Tadpole Survival and Metamorphosis in the Granular Spiny Frog, Quasipaa verrucospinosa (Dicroglossidae, Anura, Amphibia) in Central Vietnam

Binh Van Ngo, Ya-Fu Lee, Chung D. Ngo


Little is known about many aspects of the tadpole ecology of Quasipaa verrucospinosa (Bourret, 1937), whereas this species has also been classified as Near Threatened (NT) due to habitat change and degradation, loss of forest and stream habitats and overexploitation. We conducted experiments in the field and collected tadpole data to estimate survival rates, growth rates, and age at metamorphosis. The average number of tadpoles per clutch was 518, the average survival ratio at the final stage of metamorphosis was 80%, and the total time to metamorphosis averaged 55.8 days. Multiple regression results for possible effects of water temperature, dissolved oxygen, and pH values on survival rates and the total time of tadpole metamorphosis were significant among localities. Water temperature and dissolved oxygen, but not pH values, were negatively associated with the survival ratio and metamorphosis time of tadpoles. At the beginning stage of metamorphosis (41 – 42), tadpoles had an average body weight of 2.7 g, a snout-vent length (SVL) of 24.8 mm, a tail length of 40.5 mm, and a total length of 65.3 mm. The process of metamorphosis is completed in stage 46, at which juvenile frogs had a mean body weight of 2.3 g and a mean SVL of 25.8 mm. We used a two-way multivariate analysis of variance to examine the effects of year and site factors on the variance in morphological measurements and body weightes of tadpoles. This analysis revealed that body sizes of tadpoles varied significantly among years, sites, and by site-year interaction. Water temperature and dissolved oxygen have major impacts on rates of growth, timing of metamorphosis, and body size of tadpoles at metamorphosis.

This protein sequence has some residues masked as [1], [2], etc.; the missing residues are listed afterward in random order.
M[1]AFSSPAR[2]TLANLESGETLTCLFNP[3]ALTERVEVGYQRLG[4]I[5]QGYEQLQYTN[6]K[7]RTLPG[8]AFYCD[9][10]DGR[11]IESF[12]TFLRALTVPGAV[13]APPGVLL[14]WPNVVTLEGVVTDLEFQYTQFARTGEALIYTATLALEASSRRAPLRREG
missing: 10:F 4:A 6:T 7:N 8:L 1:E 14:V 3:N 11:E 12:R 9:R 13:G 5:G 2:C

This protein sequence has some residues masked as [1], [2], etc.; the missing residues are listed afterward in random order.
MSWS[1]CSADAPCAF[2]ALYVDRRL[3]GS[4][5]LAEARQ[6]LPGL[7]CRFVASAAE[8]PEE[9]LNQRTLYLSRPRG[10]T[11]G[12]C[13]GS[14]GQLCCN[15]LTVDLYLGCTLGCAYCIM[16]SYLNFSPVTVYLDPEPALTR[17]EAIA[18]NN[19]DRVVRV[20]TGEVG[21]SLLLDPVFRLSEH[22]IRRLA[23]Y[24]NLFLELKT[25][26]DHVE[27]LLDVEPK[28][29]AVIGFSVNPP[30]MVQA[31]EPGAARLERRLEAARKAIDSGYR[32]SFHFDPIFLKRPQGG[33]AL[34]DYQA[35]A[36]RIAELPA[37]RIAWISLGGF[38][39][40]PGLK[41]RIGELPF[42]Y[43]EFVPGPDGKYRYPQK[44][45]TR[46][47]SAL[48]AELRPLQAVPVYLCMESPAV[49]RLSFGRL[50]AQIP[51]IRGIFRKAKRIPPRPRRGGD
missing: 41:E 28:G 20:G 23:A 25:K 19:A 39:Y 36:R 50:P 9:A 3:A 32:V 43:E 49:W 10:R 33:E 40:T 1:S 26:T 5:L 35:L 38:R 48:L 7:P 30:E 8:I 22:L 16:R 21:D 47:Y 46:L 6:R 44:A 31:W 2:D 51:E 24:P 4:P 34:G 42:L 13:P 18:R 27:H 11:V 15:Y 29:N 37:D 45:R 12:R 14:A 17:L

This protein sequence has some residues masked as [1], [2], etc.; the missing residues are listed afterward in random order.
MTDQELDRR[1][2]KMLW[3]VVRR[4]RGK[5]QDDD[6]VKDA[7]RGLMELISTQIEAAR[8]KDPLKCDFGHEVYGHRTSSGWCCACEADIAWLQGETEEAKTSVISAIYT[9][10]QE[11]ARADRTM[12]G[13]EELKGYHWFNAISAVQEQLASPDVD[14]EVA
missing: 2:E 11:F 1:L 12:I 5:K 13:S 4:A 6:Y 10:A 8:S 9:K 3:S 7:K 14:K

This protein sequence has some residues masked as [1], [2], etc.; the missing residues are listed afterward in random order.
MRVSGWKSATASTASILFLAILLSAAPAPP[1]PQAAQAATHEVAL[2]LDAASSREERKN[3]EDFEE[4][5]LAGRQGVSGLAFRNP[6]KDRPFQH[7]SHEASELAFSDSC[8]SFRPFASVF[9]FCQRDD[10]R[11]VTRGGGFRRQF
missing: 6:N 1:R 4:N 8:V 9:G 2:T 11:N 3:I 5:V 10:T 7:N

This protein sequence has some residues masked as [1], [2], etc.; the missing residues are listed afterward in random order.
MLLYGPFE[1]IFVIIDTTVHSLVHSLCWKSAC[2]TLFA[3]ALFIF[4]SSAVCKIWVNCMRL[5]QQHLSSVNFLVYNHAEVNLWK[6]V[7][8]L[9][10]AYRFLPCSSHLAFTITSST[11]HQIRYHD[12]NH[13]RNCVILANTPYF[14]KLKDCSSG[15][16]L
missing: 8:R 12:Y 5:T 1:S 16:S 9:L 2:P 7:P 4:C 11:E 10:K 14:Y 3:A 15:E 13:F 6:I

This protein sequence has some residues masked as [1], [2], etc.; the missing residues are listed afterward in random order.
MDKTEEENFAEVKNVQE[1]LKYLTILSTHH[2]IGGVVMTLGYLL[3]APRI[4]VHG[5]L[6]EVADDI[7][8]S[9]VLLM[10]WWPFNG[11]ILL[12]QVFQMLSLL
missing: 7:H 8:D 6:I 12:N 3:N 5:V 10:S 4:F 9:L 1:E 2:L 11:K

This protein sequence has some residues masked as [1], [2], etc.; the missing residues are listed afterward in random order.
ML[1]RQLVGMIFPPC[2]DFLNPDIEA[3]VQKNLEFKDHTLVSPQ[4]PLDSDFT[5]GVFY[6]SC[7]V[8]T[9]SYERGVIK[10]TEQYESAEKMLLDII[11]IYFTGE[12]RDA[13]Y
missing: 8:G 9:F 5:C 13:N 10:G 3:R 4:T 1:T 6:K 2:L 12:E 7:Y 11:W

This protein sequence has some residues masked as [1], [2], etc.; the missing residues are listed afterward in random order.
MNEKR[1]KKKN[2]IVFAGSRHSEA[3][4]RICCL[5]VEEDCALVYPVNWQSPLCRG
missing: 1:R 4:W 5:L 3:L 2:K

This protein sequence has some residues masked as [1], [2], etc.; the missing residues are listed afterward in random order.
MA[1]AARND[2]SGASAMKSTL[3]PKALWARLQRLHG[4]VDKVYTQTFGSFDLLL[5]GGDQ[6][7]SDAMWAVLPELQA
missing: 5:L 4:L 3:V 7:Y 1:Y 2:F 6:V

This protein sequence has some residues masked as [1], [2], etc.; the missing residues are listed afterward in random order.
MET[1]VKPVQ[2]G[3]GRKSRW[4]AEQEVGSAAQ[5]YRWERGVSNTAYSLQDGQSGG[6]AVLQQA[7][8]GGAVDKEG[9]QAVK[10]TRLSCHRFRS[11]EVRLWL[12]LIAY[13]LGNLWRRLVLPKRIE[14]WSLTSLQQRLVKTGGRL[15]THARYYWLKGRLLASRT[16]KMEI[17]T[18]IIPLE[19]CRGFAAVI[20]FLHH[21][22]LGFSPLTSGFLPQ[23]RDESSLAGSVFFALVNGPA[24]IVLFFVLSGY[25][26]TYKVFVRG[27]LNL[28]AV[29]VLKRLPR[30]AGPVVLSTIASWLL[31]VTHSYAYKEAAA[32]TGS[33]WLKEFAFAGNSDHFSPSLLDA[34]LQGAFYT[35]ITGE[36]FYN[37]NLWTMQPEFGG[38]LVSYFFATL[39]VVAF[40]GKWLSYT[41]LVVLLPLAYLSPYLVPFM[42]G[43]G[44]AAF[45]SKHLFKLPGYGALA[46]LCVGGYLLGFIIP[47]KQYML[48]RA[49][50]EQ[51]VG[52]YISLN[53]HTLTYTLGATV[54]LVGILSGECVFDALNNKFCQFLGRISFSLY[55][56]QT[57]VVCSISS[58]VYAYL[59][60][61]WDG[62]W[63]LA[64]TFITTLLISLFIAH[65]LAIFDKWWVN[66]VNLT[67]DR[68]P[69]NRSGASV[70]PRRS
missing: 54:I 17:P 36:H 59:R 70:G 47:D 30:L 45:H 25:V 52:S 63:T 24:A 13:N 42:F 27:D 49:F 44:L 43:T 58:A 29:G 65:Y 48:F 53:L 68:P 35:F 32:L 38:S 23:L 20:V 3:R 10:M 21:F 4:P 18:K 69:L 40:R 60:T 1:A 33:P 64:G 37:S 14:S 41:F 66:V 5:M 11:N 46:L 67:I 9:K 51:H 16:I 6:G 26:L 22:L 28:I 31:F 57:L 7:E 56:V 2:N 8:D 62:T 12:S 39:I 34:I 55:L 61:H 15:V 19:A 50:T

abiotic factors; metamorphosis; Quasipaa verrucospinosa; survival; tadpole; Vietnam

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DOI: https://doi.org/10.30906/1026-2296-2020-27-2-63-69


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